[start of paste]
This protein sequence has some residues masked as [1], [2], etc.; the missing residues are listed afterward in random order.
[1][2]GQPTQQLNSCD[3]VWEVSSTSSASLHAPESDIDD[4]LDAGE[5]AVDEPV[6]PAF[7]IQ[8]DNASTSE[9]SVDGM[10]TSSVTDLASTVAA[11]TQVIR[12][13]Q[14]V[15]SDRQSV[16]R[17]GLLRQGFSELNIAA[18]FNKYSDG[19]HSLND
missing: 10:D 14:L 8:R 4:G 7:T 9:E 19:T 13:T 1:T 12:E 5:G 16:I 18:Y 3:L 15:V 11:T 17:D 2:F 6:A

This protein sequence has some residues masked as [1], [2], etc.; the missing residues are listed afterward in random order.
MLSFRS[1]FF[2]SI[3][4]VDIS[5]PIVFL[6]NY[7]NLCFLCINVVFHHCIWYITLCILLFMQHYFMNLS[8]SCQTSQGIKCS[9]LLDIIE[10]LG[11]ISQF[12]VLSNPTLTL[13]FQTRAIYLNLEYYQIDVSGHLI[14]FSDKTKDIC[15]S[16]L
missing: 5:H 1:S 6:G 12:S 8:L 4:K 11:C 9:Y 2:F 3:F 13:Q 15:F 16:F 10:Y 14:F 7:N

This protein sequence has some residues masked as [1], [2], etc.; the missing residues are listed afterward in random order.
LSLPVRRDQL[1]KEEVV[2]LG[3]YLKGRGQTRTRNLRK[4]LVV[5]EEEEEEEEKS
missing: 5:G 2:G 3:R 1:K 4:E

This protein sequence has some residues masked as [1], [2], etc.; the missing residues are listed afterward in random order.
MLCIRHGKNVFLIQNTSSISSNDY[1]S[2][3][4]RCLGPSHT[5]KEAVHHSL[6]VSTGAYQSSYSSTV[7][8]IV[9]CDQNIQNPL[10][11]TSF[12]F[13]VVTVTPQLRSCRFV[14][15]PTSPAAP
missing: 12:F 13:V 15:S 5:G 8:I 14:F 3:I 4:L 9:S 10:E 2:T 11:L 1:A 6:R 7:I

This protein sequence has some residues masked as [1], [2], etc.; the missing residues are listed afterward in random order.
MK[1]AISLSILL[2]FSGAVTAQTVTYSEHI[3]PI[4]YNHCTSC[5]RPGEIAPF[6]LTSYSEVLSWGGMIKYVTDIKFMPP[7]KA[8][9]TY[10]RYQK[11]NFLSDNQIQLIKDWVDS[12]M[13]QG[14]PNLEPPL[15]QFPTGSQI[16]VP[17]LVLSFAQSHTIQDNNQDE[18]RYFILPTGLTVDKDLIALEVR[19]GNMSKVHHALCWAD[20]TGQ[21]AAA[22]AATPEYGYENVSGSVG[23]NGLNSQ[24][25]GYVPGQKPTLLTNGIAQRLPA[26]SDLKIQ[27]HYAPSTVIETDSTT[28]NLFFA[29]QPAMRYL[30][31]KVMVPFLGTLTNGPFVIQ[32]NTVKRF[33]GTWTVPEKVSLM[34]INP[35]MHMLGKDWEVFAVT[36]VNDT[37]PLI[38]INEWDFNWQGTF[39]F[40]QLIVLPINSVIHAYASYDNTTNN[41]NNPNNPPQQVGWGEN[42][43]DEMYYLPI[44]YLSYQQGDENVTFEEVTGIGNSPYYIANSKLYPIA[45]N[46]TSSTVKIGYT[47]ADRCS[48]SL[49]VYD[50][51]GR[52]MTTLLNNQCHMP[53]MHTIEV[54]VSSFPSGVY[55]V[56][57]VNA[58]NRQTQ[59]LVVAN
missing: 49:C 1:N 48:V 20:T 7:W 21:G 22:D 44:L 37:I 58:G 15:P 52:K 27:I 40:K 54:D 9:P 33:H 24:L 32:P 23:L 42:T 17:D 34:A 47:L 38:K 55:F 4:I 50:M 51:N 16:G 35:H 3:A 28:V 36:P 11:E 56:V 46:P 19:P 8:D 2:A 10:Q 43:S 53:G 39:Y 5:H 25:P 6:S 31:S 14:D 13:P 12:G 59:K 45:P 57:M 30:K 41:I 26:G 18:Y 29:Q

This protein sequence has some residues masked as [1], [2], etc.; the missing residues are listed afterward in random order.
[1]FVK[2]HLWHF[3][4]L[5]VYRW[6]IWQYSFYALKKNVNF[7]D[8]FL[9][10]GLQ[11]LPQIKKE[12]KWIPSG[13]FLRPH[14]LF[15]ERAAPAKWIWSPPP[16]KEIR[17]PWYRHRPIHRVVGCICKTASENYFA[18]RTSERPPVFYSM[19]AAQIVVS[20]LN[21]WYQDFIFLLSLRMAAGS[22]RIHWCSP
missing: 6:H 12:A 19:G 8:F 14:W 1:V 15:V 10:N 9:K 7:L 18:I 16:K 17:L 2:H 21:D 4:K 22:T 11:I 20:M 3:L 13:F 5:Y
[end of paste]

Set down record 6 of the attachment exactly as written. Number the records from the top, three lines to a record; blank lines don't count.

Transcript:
This protein sequence has some residues masked as [1], [2], etc.; the missing residues are listed afterward in random order.
[1]FVK[2]HLWHF[3][4]L[5]VYRW[6]IWQYSFYALKKNVNF[7]D[8]FL[9][10]GLQ[11]LPQIKKE[12]KWIPSG[13]FLRPH[14]LF[15]ERAAPAKWIWSPPP[16]KEIR[17]PWYRHRPIHRVVGCICKTASENYFA[18]RTSERPPVFYSM[19]AAQIVVS[20]LN[21]WYQDFIFLLSLRMAAGS[22]RIHWCSP
missing: 6:H 12:A 19:G 8:F 14:W 1:V 15:V 10:N 9:K 7:L 18:I 16:K 17:L 2:H 21:D 4:K 22:T 11:I 20:M 3:L 13:F 5:Y